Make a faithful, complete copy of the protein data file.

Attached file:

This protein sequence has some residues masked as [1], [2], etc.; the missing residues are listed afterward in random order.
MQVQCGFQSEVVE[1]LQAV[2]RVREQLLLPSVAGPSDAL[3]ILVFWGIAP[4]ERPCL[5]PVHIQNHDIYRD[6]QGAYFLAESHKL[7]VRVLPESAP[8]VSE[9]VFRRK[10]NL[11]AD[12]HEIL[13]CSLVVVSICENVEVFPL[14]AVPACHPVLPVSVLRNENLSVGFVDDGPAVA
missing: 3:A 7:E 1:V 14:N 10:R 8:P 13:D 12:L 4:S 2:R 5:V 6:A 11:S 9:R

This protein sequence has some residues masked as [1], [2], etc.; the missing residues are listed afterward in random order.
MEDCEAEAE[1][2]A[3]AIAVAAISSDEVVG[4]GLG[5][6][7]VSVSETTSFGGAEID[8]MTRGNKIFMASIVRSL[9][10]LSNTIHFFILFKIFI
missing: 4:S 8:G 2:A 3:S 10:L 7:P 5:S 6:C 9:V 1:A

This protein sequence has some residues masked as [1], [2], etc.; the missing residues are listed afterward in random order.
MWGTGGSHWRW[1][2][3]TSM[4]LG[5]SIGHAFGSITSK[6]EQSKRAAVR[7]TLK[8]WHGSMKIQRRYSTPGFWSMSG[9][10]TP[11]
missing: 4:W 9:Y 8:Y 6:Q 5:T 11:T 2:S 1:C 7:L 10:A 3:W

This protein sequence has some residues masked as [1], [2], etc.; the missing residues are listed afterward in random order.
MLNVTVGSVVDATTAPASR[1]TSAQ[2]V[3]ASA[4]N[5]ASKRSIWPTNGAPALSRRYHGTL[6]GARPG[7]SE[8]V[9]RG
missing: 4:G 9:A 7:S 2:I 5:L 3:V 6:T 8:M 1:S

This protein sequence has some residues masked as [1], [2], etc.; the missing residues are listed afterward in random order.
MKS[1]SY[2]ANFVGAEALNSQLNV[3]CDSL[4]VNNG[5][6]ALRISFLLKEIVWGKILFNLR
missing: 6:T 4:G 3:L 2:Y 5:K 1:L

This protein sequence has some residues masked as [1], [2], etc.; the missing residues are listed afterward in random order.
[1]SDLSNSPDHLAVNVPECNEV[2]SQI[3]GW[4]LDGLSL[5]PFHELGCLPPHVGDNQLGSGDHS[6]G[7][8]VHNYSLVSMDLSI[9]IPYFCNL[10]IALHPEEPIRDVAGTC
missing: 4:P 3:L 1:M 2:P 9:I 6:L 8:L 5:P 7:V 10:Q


This protein sequence has some residues masked as [1], [2], etc.; the missing residues are listed afterward in random order.
MQVQCGFQSEVVE[1]LQAV[2]RVREQLLLPSVAGPSDAL[3]ILVFWGIAP[4]ERPCL[5]PVHIQNHDIYRD[6]QGAYFLAESHKL[7]VRVLPESAP[8]VSE[9]VFRRK[10]NL[11]AD[12]HEIL[13]CSLVVVSICENVEVFPL[14]AVPACHPVLPVSVLRNENLSVGFVDDGPAVA
missing: 3:A 7:E 1:V 14:N 10:R 8:P 13:D 12:L 4:S 2:R 5:V 6:A 11:S 9:R

This protein sequence has some residues masked as [1], [2], etc.; the missing residues are listed afterward in random order.
MEDCEAEAE[1][2]A[3]AIAVAAISSDEVVG[4]GLG[5][6][7]VSVSETTSFGGAEID[8]MTRGNKIFMASIVRSL[9][10]LSNTIHFFILFKIFI
missing: 4:S 8:G 2:A 3:S 10:L 7:P 5:S 6:C 9:V 1:A

This protein sequence has some residues masked as [1], [2], etc.; the missing residues are listed afterward in random order.
MWGTGGSHWRW[1][2][3]TSM[4]LG[5]SIGHAFGSITSK[6]EQSKRAAVR[7]TLK[8]WHGSMKIQRRYSTPGFWSMSG[9][10]TP[11]
missing: 4:W 9:Y 8:Y 6:Q 5:T 11:T 2:S 1:C 7:L 10:A 3:W

This protein sequence has some residues masked as [1], [2], etc.; the missing residues are listed afterward in random order.
MLNVTVGSVVDATTAPASR[1]TSAQ[2]V[3]ASA[4]N[5]ASKRSIWPTNGAPALSRRYHGTL[6]GARPG[7]SE[8]V[9]RG
missing: 4:G 9:A 7:S 2:I 5:L 3:V 6:T 8:M 1:S

This protein sequence has some residues masked as [1], [2], etc.; the missing residues are listed afterward in random order.
MKS[1]SY[2]ANFVGAEALNSQLNV[3]CDSL[4]VNNG[5][6]ALRISFLLKEIVWGKILFNLR
missing: 6:T 4:G 3:L 2:Y 5:K 1:L

This protein sequence has some residues masked as [1], [2], etc.; the missing residues are listed afterward in random order.
[1]SDLSNSPDHLAVNVPECNEV[2]SQI[3]GW[4]LDGLSL[5]PFHELGCLPPHVGDNQLGSGDHS[6]G[7][8]VHNYSLVSMDLSI[9]IPYFCNL[10]IALHPEEPIRDVAGTC
missing: 4:P 3:L 1:M 2:P 9:I 6:L 8:L 5:P 7:V 10:Q